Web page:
• Service delivery is the key priority. Gave example of a lecturer who had broken the screen of an iPad loaned by the library: it was decided that spending the £25 to fix the broken screen and apologising to the lecturer for not providing decent transporting equipment (it had fallen off a wobbly trolley) was worth infinitely more than losing goodwill and potentially jeopardising the whole iPad programme by blaming them for the damage and chasing them for payment!
  • Reputation is key, need to be known for providing excellent service.
  • Staff at all levels are empowered to get involved in management decisions – this is key to sharing good ideas, as well as ensuring staff feel engaged and valued.

After the librarians’ talk, we went on to discuss how to plan teaching sessions. We spent some time going over how to create a scheme of work (an outline for all sessions in a course) and a session plan (a detailed outline of what will be covered in one session). I’d never used a session plan before, but having gone through them and then used one to plan my next day’s teaching (more on that later), I am a convert!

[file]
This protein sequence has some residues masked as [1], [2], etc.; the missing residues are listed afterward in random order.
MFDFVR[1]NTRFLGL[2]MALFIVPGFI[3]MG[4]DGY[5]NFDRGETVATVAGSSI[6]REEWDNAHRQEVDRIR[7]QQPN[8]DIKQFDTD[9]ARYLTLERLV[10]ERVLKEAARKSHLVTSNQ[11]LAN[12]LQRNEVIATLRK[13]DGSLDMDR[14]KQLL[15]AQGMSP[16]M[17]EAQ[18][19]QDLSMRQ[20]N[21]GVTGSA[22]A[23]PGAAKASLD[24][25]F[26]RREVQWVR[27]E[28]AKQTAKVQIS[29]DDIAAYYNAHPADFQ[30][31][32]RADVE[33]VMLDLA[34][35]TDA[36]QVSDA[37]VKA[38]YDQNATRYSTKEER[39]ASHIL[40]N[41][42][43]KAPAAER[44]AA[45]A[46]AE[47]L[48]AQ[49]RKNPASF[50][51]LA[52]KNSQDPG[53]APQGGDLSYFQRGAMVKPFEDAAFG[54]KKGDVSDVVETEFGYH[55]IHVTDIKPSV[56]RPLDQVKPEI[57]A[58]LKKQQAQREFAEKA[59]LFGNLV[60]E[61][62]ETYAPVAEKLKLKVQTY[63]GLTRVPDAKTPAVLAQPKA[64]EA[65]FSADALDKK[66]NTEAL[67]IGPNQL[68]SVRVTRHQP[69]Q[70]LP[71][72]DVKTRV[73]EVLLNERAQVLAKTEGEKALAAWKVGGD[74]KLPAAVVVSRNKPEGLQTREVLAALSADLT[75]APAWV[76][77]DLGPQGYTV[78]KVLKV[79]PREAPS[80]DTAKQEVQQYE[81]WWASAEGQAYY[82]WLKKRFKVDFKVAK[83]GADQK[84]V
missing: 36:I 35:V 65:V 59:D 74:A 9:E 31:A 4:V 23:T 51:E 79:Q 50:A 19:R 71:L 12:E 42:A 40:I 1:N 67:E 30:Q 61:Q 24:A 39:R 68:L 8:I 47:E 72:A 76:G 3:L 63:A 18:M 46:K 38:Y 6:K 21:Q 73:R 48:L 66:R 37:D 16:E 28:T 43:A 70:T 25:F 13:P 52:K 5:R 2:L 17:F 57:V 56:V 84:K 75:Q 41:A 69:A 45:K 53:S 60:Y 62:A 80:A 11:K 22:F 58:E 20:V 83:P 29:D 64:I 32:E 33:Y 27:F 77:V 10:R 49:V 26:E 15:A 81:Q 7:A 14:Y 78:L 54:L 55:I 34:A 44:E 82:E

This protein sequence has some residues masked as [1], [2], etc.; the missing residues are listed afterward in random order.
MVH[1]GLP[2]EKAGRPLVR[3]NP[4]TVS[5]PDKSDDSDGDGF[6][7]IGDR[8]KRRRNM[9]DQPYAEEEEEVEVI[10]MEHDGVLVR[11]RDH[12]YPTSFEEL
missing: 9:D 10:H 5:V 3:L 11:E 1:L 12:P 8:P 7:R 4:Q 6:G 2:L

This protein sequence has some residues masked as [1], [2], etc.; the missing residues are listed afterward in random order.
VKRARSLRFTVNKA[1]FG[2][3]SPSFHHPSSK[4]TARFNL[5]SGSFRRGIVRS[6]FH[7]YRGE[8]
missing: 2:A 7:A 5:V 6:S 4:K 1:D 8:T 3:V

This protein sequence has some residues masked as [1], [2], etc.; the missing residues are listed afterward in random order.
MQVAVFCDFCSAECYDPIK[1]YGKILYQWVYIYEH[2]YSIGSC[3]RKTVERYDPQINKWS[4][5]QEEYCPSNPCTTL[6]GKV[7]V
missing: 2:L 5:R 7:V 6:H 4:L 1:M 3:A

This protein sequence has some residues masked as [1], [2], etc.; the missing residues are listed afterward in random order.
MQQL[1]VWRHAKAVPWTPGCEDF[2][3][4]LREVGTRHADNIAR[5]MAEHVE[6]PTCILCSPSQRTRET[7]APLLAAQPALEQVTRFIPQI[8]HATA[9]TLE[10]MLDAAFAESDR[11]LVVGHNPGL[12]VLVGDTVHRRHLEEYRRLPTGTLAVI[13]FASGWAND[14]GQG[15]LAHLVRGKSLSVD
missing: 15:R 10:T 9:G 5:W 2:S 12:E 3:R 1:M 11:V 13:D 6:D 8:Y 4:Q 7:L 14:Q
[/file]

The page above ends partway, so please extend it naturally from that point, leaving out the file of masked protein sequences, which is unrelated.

Using a session plan made it so much easier to set out what I was going to cover and (crucially) why, how I would get my points across (i.e. what learning activities to use), and set a timed schedule for the session so I’d know I could definitely fit everything in. I’m not so sure I’d use a scheme of work again, as I’m generally delivering one-off sessions rather than part of a series, but the session plan is definitely a useful tool I’ll continue to use.

We then talked about differentiation. Differentiation refers to recognition that not all learners will learn at the same pace or in the same way, and putting things in place to ensure everyone is stretched – so fast learners don’t get bored, and the slower learners don’t get left behind. It also refers to ensuring that you’re covering a range of learning preferences.